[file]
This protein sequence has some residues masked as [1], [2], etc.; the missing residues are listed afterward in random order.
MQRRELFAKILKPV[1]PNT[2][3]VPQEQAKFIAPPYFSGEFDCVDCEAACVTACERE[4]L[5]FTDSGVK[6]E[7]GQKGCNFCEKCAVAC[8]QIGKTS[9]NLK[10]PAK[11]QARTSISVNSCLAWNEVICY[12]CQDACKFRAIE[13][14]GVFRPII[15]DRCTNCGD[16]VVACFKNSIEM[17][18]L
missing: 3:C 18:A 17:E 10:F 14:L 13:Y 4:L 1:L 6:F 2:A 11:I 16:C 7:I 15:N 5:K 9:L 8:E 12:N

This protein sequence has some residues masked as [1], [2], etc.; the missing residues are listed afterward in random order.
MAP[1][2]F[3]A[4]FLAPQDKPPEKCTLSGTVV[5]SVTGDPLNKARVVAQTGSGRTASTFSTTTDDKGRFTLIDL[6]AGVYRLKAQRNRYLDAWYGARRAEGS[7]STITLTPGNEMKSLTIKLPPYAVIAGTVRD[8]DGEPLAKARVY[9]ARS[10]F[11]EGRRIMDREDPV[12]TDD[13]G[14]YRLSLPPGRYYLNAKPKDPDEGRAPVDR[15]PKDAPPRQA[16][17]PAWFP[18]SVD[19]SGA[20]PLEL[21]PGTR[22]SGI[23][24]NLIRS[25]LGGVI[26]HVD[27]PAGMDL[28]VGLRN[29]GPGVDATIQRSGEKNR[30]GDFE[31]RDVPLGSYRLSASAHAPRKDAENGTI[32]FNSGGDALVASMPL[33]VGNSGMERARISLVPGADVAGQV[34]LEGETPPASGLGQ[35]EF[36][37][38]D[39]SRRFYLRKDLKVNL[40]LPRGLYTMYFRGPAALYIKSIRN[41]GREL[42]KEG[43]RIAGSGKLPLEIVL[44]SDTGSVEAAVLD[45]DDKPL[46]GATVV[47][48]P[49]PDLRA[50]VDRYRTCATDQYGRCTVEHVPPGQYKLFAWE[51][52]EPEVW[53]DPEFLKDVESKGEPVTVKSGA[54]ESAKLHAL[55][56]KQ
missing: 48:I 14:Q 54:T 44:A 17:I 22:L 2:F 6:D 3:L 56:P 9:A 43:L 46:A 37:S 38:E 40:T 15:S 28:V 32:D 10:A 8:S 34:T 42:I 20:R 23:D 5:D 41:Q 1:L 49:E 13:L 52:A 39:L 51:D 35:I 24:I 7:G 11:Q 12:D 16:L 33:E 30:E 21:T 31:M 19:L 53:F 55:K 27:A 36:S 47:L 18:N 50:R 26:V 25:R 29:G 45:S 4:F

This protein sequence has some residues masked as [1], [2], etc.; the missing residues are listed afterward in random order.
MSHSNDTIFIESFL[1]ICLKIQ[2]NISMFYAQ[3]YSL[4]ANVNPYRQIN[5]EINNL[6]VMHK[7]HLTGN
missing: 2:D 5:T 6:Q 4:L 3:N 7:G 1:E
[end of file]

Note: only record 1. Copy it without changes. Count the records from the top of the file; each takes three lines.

This protein sequence has some residues masked as [1], [2], etc.; the missing residues are listed afterward in random order.
MQRRELFAKILKPV[1]PNT[2][3]VPQEQAKFIAPPYFSGEFDCVDCEAACVTACERE[4]L[5]FTDSGVK[6]E[7]GQKGCNFCEKCAVAC[8]QIGKTS[9]NLK[10]PAK[11]QARTSISVNSCLAWNEVICY[12]CQDACKFRAIE[13][14]GVFRPII[15]DRCTNCGD[16]VVACFKNSIEM[17][18]L
missing: 3:C 18:A 17:E 10:F 14:L 13:Y 4:L 1:L 6:F 2:A 11:I 16:C 7:I 15:N 5:K 9:L 8:E 12:N